The study used resting-state functional MRI (fMRI), which captured brain images while participants were rested and calm, to assess the connectivity of these circuits in 212 young adults at the University of Illinois at Chicago and the University of Michigan.

“For risk factors involved in suicide, the tasks we have to measure are pretty nonspecific and inexact,” Langenecker said. “If we go to the level of the resting-state networks, we’re actually asking the brain to tell us which brain networks and connections are most relevant.”

The study included individuals with mood disorders and a history of suicide attempts, those with mood disorders and a history of suicidal thoughts, those with mood disorders and no history of suicidal behavior or thoughts, and healthy controls. All study participants with mood disorders were in remission, the researchers noted.

Compared with other study participants — even those with mood disorders and a history of suicidal thoughts — people with a history of suicide attempts showed less connectivity in the CCN and between the CCN and DMN, neural circuitry associated with cognitive control and impulsivity, according to the study’s findings.

These differences could present a target for treatment, according to the researchers.

“If we could figure out how to improve connectivity within this brain circuit, we might be able to reduce suicide risk in the future,” Stange said.

Stange and Langenecker emphasize the research is still in its early stages. This was a small study, with only 18 participants with mood disorders and a history of suicide attempts. It will have to be replicated in a larger number of participants, they said.

In addition, the researchers note it is not yet clear whether individuals with mood disorders and at risk for suicide have a different disease from those without such risk, or whether all individuals with mood disorders are at varying degrees of risk for suicide.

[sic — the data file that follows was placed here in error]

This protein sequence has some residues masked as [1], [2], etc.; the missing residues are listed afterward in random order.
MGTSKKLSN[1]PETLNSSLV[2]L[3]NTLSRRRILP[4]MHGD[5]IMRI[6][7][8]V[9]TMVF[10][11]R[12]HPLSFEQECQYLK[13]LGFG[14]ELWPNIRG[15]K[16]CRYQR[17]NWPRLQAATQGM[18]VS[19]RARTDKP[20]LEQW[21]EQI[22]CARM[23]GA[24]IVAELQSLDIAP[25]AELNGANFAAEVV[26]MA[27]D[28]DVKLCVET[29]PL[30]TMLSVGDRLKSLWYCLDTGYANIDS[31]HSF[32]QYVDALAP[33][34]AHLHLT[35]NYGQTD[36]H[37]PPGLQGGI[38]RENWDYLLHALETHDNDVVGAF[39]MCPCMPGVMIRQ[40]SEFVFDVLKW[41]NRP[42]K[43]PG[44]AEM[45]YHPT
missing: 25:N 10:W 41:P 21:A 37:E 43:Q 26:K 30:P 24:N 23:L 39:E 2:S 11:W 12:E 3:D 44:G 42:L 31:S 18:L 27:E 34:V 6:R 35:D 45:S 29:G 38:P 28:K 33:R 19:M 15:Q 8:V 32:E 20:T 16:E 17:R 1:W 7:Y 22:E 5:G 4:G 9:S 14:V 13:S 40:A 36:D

The study was published in Psychological Medicine.

Source: The University of Illinois at Chicago

Kids Bullied by Siblings May Have Mental Health Issues in Early 20s

UK researchers have discovered that kids bullied at home and at school are more likely to have mental health issues in young adulthood. Investigators found that depression, self-harm and suicidal ideation are more prominent in young adults if they were bullied.

Notably, even sibling bullying can be harmful as it often leads to peer bullying and then issues later in life. Experts stress that education of parents and mental health professionals is necessary to mitigate what may have previously been viewed as harmless banter between siblings.

The new findings are not without precedent as previous studies have identified that sibling bullying has an effect on mental health in adolescence. However, University of Warwick researchers Professor Dieter Wolke and Dr. Slava Dantchev have now found that children who were bullied by siblings and friends are more likely to harm themselves.

The paper appears in the journal Frontiers in Psychiatry. The research shows that sibling bullying can lead to on self-harm, suicide attempts and depression at 24 years of age.

Using the Children of the 90s study, they were able to show that children who were bullied by siblings had more mental health issues in adulthood. If they were also bullied by peers this risk increased further.

The participants were asked to self-report bullying when they were 12 years old; depression, anxiety, suicidal ideation and self-harm were assessed at 24 years old.

Of 3,881 youths studied it was found that 31.2% experienced bullying by a sibling. Of those who both became victims and bullied siblings 15.1% were diagnosed with clinical depression, 35.7% experienced suicidal ideation and 16.1% self-harmed with a further 4.9% with the intent of suicide.

Those who experienced sibling bullying and peer bullying had double the odds of developing clinical depression and consider suicide.

Dantchev said this is the first study to show that being bullied by siblings has adverse effects on mental health into adulthood, when the siblings are not living together anymore. “Those bullied at home are also more likely to be bullied by peers and have no safe space at school or at home. This further increased their torment and affected their mental health.”

Wolke also commented, “As sibling bullying often starts when children are young it will be important to educate and help parents to deal and reduce bullying between siblings in early childhood. This is an area which has been completely overlooked in mental health provision and parent support.”

Source: University of Warwick

Common Household Drugs Often Used By Youth in Suicide Attempts

A new study finds that adolescent suicide attempts by self-poisoning often involve common household medications, such as ibuprofen or antidepressants.